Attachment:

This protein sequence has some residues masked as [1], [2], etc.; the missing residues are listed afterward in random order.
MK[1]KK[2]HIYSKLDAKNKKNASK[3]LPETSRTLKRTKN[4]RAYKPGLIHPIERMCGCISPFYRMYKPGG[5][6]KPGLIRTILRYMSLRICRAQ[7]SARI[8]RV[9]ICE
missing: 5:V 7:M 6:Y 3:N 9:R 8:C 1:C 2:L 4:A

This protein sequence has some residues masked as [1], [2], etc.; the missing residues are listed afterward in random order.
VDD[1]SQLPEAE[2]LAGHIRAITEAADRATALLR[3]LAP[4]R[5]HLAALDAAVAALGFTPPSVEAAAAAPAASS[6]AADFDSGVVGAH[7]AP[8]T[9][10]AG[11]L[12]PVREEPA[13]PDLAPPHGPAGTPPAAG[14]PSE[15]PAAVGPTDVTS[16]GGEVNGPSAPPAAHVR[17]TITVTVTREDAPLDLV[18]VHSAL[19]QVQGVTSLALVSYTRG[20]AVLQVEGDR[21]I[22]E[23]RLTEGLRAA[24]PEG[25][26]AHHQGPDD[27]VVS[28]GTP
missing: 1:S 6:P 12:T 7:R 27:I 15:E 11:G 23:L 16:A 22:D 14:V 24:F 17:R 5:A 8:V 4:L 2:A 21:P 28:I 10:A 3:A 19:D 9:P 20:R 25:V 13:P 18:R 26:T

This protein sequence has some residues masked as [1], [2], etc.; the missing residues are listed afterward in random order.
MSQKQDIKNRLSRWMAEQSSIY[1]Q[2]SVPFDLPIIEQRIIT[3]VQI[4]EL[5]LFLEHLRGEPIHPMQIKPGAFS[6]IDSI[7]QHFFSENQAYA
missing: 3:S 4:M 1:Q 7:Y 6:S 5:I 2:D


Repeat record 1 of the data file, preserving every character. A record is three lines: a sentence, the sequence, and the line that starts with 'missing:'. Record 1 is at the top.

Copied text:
This protein sequence has some residues masked as [1], [2], etc.; the missing residues are listed afterward in random order.
MK[1]KK[2]HIYSKLDAKNKKNASK[3]LPETSRTLKRTKN[4]RAYKPGLIHPIERMCGCISPFYRMYKPGG[5][6]KPGLIRTILRYMSLRICRAQ[7]SARI[8]RV[9]ICE
missing: 5:V 7:M 6:Y 3:N 9:R 8:C 1:C 2:L 4:A